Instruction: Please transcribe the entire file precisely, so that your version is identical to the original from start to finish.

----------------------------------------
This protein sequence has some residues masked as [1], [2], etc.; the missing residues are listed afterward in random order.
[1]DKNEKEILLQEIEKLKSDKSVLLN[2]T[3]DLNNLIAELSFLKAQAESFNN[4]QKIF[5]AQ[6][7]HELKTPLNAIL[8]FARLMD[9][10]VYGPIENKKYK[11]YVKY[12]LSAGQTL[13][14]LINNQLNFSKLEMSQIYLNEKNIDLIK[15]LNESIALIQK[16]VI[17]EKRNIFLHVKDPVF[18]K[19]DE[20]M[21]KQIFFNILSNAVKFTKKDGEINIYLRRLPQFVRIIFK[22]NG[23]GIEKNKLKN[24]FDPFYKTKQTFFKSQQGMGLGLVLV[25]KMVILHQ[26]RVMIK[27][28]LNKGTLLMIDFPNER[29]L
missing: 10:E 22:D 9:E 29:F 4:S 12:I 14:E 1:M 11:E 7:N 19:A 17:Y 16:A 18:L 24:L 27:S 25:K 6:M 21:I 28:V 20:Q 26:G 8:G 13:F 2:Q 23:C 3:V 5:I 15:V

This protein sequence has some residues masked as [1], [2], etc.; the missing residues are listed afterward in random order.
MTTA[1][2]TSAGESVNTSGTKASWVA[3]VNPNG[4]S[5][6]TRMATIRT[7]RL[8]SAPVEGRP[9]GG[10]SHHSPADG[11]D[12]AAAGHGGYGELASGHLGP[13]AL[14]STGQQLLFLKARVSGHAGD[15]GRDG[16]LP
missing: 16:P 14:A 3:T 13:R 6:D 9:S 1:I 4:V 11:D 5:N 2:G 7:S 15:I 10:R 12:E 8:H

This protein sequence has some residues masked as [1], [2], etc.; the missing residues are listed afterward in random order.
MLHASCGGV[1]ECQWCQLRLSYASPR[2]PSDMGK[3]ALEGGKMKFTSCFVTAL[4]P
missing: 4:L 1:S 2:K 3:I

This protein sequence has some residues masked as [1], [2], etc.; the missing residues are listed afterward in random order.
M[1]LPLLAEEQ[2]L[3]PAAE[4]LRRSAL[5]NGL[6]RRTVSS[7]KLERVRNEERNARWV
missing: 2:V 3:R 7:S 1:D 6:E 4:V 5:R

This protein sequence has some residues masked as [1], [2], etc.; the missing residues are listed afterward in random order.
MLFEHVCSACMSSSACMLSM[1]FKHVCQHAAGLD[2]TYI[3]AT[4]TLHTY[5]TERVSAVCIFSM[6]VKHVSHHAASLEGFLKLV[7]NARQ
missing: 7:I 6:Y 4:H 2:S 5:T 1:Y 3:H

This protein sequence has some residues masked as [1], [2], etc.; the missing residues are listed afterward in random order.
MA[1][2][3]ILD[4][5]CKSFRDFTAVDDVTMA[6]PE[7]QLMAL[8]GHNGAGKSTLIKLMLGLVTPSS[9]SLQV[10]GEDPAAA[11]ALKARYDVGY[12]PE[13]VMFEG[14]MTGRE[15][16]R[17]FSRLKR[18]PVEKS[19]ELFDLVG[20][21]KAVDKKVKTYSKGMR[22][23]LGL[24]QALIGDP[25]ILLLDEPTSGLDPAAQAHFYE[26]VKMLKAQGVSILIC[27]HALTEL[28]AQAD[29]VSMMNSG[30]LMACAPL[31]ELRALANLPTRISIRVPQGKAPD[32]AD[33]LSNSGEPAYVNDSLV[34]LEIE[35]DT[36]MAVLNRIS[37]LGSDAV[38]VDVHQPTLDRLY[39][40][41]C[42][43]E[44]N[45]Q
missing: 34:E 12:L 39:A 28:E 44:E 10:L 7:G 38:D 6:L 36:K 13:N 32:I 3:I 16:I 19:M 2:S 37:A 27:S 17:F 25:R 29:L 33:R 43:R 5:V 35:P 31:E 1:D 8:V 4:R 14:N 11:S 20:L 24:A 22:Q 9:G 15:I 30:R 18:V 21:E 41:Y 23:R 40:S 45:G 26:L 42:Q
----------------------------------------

This protein sequence has some residues masked as [1], [2], etc.; the missing residues are listed afterward in random order.
[1]DKNEKEILLQEIEKLKSDKSVLLN[2]T[3]DLNNLIAELSFLKAQAESFNN[4]QKIF[5]AQ[6][7]HELKTPLNAIL[8]FARLMD[9][10]VYGPIENKKYK[11]YVKY[12]LSAGQTL[13][14]LINNQLNFSKLEMSQIYLNEKNIDLIK[15]LNESIALIQK[16]VI[17]EKRNIFLHVKDPVF[18]K[19]DE[20]M[21]KQIFFNILSNAVKFTKKDGEINIYLRRLPQFVRIIFK[22]NG[23]GIEKNKLKN[24]FDPFYKTKQTFFKSQQGMGLGLVLV[25]KMVILHQ[26]RVMIK[27][28]LNKGTLLMIDFPNER[29]L
missing: 10:E 22:D 9:E 29:F 4:S 12:I 14:E 1:M 11:E 7:N 19:A 17:Y 16:A 18:L 24:L 27:S 25:K 6:M 21:I 28:V 20:Q 26:G 8:G 13:F 2:Q 23:C 3:V 5:I 15:V

This protein sequence has some residues masked as [1], [2], etc.; the missing residues are listed afterward in random order.
MTTA[1][2]TSAGESVNTSGTKASWVA[3]VNPNG[4]S[5][6]TRMATIRT[7]RL[8]SAPVEGRP[9]GG[10]SHHSPADG[11]D[12]AAAGHGGYGELASGHLGP[13]AL[14]STGQQLLFLKARVSGHAGD[15]GRDG[16]LP
missing: 16:P 14:A 3:T 13:R 6:D 9:S 1:I 4:V 11:D 5:N 2:G 7:S 15:I 10:R 12:E 8:H

This protein sequence has some residues masked as [1], [2], etc.; the missing residues are listed afterward in random order.
MLHASCGGV[1]ECQWCQLRLSYASPR[2]PSDMGK[3]ALEGGKMKFTSCFVTAL[4]P
missing: 4:L 1:S 2:K 3:I

This protein sequence has some residues masked as [1], [2], etc.; the missing residues are listed afterward in random order.
M[1]LPLLAEEQ[2]L[3]PAAE[4]LRRSAL[5]NGL[6]RRTVSS[7]KLERVRNEERNARWV
missing: 2:V 3:R 7:S 1:D 6:E 4:V 5:R

This protein sequence has some residues masked as [1], [2], etc.; the missing residues are listed afterward in random order.
MLFEHVCSACMSSSACMLSM[1]FKHVCQHAAGLD[2]TYI[3]AT[4]TLHTY[5]TERVSAVCIFSM[6]VKHVSHHAASLEGFLKLV[7]NARQ
missing: 7:I 6:Y 4:H 2:S 5:T 1:Y 3:H

This protein sequence has some residues masked as [1], [2], etc.; the missing residues are listed afterward in random order.
MA[1][2][3]ILD[4][5]CKSFRDFTAVDDVTMA[6]PE[7]QLMAL[8]GHNGAGKSTLIKLMLGLVTPSS[9]SLQV[10]GEDPAAA[11]ALKARYDVGY[12]PE[13]VMFEG[14]MTGRE[15][16]R[17]FSRLKR[18]PVEKS[19]ELFDLVG[20][21]KAVDKKVKTYSKGMR[22][23]LGL[24]QALIGDP[25]ILLLDEPTSGLDPAAQAHFYE[26]VKMLKAQGVSILIC[27]HALTEL[28]AQAD[29]VSMMNSG[30]LMACAPL[31]ELRALANLPTRISIRVPQGKAPD[32]AD[33]LSNSGEPAYVNDSLV[34]LEIE[35]DT[36]MAVLNRIS[37]LGSDAV[38]VDVHQPTLDRLY[39][40][41]C[42][43]E[44]N[45]Q
missing: 34:E 12:L 39:A 28:E 44:E 10:L 7:G 38:D 6:L 36:K 13:N 32:I 3:I 16:I 19:M 2:S 37:A 27:S 17:F 25:R 29:L 33:R 43:R 5:V 35:P 31:E 1:D 8:V 4:R 14:N 11:S 20:L 24:A 22:Q 9:G 15:I 30:R 18:V 21:E 41:Y 23:R 40:S 45:G 26:L 42:Q